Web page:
Directed by Dom Bridges.
Starring Javier Botet, Mim Shaikh, Mandeep Dhillon, Kola Bokinni, and Michael McKell.
An oily, amoral estate agent is preyed upon by one of his victims, who quietly moves into his flat and, unseen, begins a deliciously malicious campaign of revenge
Have you ever been alone in your home and felt like someone was watching you? This is the premise of Dom Bridges’ darkly comic thriller Freehold. Hussein (Shaikh) is a perfectly groomed estate agent; he has the lazy boy armchair, all the gadgets, he’s great at sales and has a seemingly perfect life. However, he is amoral and doesn’t care about screwing people over to make a sale. Unbeknownst to him, one of his victims (Botet) has secretly moved into his home and is slowly starting to destroy his “perfect” life.
From the opening montage of Hussein getting ready you know there’s something not quite right. Bridges’ uses lots of overhead shots to sweep around the apartment and there is a sense that the audience is a voyeur looking intently at Hussein’s life. As Hussein leaves the flat there is a chilling shot of a slightly open bedroom door, suddenly the intruder’s hand emerges. He is practically naked and spends his time lounging around the flat, repeating the same routine as Hussein, reading the same books until he has to return to his hiding place in the walls. To say that this is a creepy concept is an understatement. The idea that someone is watching you as you go about your personal, private business is disturbing and Freehold plays on this fear to expert effect. Whilst it is implausible that someone could be hiding in your home, there are lots of near misses as the intruder moves his way around the apartment. It’s tense and thrilling.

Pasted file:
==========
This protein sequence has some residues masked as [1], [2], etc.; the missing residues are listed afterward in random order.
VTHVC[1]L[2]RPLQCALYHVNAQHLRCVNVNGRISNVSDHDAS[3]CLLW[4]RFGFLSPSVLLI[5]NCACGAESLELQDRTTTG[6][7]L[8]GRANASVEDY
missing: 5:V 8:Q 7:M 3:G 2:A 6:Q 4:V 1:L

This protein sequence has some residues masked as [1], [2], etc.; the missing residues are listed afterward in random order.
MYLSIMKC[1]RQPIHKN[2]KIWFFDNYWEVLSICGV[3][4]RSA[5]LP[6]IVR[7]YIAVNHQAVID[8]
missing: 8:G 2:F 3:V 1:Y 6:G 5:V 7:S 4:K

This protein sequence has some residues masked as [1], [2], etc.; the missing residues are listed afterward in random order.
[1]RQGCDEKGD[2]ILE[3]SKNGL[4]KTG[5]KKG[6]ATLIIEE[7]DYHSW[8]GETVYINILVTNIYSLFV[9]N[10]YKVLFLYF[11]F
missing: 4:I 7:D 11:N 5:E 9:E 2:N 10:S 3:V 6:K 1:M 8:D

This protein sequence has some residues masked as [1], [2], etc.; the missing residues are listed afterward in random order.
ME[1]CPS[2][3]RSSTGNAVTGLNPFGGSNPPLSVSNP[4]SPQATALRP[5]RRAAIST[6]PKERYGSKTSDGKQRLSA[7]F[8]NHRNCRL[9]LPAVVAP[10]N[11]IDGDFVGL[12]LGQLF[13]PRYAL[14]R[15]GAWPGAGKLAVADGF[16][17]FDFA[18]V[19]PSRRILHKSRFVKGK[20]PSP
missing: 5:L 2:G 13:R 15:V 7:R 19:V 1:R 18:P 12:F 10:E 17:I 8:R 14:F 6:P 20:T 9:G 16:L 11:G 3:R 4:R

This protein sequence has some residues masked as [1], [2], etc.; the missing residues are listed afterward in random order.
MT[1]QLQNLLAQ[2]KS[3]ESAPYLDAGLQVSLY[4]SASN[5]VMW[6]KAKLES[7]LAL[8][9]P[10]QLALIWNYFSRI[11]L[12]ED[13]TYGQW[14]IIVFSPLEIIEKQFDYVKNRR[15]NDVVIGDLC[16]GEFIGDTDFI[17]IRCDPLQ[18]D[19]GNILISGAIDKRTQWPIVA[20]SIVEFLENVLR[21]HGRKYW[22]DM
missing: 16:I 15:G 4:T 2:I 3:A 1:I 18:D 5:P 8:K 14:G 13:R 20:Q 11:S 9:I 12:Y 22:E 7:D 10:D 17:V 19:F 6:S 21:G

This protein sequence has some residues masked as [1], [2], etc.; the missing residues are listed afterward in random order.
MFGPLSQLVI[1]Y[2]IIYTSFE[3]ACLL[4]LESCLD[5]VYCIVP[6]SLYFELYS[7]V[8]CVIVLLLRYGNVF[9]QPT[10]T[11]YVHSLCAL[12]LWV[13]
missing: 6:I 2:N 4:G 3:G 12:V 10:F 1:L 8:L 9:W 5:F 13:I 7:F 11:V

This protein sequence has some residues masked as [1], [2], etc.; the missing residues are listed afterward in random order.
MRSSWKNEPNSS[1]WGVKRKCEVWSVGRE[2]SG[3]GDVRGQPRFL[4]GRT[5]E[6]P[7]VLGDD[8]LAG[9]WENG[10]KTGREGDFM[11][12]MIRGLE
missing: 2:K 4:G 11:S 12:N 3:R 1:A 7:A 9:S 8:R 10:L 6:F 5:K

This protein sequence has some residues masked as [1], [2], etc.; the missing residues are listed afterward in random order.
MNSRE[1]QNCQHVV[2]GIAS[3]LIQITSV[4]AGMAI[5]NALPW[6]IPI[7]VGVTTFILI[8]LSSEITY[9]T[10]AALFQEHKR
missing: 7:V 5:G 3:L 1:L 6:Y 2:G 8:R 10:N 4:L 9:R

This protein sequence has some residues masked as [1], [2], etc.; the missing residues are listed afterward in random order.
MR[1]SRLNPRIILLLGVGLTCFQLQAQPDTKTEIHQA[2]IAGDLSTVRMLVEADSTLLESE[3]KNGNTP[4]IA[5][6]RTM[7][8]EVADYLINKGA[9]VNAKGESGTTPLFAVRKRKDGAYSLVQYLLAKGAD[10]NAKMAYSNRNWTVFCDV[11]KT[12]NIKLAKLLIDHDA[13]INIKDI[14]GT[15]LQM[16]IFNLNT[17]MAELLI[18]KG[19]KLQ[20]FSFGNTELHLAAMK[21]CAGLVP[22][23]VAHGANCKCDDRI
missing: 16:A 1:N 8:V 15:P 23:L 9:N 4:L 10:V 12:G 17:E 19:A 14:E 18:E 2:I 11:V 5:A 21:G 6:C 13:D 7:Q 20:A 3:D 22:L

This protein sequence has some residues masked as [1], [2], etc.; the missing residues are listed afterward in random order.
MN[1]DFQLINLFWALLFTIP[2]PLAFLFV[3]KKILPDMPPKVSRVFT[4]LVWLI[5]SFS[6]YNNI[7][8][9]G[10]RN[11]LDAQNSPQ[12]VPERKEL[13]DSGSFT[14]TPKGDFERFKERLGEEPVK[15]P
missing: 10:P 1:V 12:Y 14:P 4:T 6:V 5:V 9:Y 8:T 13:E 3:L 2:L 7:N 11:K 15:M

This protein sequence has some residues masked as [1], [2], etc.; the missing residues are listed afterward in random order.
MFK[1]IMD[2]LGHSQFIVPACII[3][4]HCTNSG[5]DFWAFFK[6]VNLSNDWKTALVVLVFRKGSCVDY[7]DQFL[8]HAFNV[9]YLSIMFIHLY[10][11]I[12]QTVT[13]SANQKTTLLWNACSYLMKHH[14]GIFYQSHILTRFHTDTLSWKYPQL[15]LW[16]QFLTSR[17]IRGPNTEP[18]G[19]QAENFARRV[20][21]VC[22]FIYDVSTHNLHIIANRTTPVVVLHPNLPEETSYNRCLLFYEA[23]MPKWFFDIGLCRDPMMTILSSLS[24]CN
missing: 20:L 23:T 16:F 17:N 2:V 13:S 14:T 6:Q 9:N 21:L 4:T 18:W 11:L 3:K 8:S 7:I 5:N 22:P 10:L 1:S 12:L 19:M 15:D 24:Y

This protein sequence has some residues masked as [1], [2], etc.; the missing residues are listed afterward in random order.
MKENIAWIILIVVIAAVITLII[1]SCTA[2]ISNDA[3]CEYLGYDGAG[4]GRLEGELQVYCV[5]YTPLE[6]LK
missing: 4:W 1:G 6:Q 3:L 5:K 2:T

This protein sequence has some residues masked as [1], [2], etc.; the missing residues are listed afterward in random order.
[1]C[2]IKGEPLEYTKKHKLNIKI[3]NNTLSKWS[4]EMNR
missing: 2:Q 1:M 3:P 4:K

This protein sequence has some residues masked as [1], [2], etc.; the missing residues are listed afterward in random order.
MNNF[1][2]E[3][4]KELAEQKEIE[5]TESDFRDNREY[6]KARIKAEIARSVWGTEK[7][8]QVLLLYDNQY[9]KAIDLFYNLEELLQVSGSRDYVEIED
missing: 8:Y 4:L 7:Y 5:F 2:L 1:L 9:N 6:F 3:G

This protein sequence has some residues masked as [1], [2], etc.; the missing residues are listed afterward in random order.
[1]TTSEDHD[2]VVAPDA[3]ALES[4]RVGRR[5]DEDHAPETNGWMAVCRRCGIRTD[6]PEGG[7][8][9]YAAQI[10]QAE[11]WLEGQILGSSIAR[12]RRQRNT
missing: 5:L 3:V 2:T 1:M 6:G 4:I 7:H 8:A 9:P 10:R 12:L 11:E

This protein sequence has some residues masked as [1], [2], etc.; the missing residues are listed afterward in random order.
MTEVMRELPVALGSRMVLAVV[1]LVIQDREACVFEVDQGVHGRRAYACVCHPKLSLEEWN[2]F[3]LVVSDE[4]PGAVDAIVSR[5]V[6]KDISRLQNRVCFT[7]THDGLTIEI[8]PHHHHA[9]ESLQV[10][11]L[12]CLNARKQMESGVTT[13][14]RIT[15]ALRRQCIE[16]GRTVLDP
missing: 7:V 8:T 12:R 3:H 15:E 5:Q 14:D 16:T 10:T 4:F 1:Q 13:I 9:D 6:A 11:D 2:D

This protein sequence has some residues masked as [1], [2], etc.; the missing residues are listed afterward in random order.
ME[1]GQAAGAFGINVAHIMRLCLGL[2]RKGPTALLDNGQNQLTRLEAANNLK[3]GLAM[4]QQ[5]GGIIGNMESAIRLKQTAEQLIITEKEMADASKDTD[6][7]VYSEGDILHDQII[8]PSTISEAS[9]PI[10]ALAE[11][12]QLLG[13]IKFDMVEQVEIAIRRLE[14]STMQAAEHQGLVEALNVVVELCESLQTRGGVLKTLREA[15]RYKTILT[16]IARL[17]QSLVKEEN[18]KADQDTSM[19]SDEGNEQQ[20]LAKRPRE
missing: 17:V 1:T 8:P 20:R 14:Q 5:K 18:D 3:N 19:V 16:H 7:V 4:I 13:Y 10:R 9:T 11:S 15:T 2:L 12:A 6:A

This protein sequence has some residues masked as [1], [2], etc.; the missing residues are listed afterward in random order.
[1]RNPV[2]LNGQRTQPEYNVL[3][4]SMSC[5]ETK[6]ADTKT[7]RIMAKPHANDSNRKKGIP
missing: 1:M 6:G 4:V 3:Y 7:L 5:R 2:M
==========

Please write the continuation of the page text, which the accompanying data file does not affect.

Javier Botet as the intruder Orlan delivers a highly physical performance. Botet is familiar to some as the titular Mama in Andy Muschietti’s 2013 horror, as well as scaring everyone senseless as The Crooked Man in The Conjuring 2. Botet has Marfan syndrome and his elongated feet and fingers and his slight frame are used to stunning effect. Bridges focuses on the physicality and Botet manoeuvres round the house as if he were a ballet dancer who’s perfected his routine. Whilst this is a taut thriller and at times wretch inducing, there is a lot of dark humour as well. The banter between Hussein and his girlfriend Mel (Dhillon) is believable and entertaining and even when Orlan is committing these atrocious acts, there is a lot of comedy to the performance.
Screenwriters Dom Bridges and Rae Brunton are careful to not reveal the motivations of Orlan’s abuse until quite late in the film. There are small teases throughout and it builds to dramatic effect. Unfortunately the finale is quite lacklustre compared to the tense and engaging first two acts. It feels slightly rushed and anticlimactic, as if the pair had developed this fantastic idea but weren’t sure how to conclude it. It’s a shame as the rest of the film is wonderful and one of the best and most unique thrillers of the year.
Flickering Myth Rating – Film: ★ ★ ★ ★ / Movie: ★ ★ ★ ★